The addition of these ten palettes combined with their existing palettes allow for virtually limitless combinations of flexible, rigid and translucent colors in one print job.
“The Objet500 Connex3 is the only 3D printer that combines colors with multi-material 3D printing. The ability to mix rigid, flexible, transparent and opaque colors offers users unprecedented versatility to design and perfect products faster,” says Stratasys Director of Materials & Applications Fred Fischer. “By extending the range of material options available, users can improve workflow speeds and enhance efficiency.”
These new options are available immediately to Objet500 Connex3 Color Multi-material 3D Printer owners through a free software update.
Did you hear that they have 3D printed Vincent van Gogh’s ear? How about the 3D printed spine of King Richard III? This week alone 3D printing has given us two amazing examples of how this technology can be used to look at history in amazing new ways.
In the case of van Gogh, researchers used real living cells from his great-grandson to bioprint the cells to resemble van Gogh’s severed ear. The ear is being kept technically alive in a nutrient solution and is said to be able to actually “hear”. You can read more about this amazing application here.
King Richard III has been famously written as having a hunched back by William Shakespeare. Anthropologists at the University of Cambridge wanted to determine if the description was accurate or exaggerated. Utilizing CT scans to create a model of the spine they were able to create 3D printed replica of his spine based on the models. It turns out that while he did have terrible scoliosis, there was no evidence that he had a hunch as described by Shakespeare. You can read more about this research here.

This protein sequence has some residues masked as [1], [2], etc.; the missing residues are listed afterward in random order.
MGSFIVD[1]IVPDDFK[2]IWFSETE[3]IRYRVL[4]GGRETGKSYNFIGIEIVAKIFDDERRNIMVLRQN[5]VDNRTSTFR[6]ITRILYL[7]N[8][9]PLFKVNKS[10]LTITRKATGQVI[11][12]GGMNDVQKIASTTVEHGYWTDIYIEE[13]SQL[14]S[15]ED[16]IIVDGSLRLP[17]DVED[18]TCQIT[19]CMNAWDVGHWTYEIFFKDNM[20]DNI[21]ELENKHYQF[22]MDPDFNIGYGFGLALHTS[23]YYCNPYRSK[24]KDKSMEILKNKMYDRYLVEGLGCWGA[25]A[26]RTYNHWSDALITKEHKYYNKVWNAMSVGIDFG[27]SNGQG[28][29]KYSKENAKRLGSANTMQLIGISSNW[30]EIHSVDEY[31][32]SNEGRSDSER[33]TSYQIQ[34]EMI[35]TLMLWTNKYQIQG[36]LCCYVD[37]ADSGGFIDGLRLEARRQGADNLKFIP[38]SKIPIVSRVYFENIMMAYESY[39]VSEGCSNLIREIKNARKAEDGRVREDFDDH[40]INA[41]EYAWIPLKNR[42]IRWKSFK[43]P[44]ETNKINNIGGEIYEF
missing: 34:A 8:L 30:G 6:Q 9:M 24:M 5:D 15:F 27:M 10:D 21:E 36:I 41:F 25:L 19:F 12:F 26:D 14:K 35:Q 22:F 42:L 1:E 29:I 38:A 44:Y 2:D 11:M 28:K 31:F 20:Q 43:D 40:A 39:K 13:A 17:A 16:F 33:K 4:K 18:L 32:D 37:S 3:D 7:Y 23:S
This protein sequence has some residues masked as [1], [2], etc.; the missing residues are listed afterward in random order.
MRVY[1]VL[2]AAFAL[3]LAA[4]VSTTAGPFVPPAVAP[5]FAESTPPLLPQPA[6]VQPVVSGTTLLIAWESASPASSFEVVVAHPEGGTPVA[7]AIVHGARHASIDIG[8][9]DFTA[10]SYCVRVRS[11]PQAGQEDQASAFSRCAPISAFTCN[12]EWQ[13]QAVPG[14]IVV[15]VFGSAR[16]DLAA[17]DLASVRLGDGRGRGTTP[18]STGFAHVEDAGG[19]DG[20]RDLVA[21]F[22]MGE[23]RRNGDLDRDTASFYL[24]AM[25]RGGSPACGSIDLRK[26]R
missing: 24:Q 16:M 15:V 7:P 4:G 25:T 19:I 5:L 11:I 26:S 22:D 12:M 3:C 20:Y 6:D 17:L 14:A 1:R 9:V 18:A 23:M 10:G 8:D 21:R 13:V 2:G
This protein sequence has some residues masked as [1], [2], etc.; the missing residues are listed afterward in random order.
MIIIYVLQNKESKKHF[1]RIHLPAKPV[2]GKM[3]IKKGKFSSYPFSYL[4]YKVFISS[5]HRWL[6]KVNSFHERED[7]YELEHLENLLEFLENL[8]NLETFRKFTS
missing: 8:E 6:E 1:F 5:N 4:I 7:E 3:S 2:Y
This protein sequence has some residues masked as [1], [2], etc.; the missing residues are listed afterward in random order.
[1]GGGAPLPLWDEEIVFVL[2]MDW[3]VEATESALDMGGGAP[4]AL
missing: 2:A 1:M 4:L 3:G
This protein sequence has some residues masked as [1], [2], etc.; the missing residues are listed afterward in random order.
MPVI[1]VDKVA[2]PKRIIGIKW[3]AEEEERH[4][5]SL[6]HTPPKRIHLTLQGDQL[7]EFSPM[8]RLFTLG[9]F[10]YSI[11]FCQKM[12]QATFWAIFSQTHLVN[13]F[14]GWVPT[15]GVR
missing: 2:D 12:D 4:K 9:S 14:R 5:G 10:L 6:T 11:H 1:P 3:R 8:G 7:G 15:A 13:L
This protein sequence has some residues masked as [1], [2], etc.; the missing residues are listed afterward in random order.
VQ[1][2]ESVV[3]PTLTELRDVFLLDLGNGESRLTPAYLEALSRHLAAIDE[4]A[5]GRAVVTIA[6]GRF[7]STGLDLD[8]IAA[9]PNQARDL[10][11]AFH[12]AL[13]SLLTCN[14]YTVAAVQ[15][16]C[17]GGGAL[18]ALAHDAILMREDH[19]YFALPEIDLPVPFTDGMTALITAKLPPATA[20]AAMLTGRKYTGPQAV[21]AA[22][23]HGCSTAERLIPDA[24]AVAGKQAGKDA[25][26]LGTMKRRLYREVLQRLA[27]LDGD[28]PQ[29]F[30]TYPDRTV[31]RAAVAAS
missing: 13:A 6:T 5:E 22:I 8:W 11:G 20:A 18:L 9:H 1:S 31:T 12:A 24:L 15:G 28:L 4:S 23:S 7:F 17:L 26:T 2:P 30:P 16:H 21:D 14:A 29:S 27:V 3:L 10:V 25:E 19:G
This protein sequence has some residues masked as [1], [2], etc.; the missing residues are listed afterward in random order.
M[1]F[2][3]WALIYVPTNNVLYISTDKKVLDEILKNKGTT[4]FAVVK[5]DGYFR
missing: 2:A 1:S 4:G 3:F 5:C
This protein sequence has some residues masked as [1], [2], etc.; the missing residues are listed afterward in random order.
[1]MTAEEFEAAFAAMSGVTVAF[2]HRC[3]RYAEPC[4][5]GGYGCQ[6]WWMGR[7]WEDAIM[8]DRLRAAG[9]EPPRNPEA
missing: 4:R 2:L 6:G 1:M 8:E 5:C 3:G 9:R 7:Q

Just two of many new and innovative ways to integrate 3D printing into just about anything!
It seems like people are using 3D printing for just about anything these days…….and that is a very good thing. From art to dentistry and all things in-between, 3D printing has allowed people without engineering expertise or special equipment to be truly innovative in their fields.
Just the other day we ran across a really unique and creative use of 3D printing……..The Pancakebot! As the name suggests, it lets you 3D print custom-shaped pancakes. Fun and delicious! Pancakebot started as a project that Miguel Valenzuela tinkered with for his young daughters using LEGO Mindstorms. There is a great video on the website that shows Pancakebot in action!
All fun aside though, this is just one example of how 3D printing and the Maker movement as a whole is innovating how we think about making anything. The idea of printing pancakes may seem simple and silly, but it just takes small ideas like that to get people excited about what is really possible. Besides, can you just imagine sitting down to breakfast at Disneyland and having a Pancakebot roll up to your table to custom print any character you can imagine? Even if Pancakebot doesn’t become a mainstream kitchen staple, it is still an amazing use of the technology, and also one that can engage and inspire kids toward STEM and STEAM education. If that’s all something like Pancakebot does, then I would consider that a big win.
If you want to make your own, the instructions are here.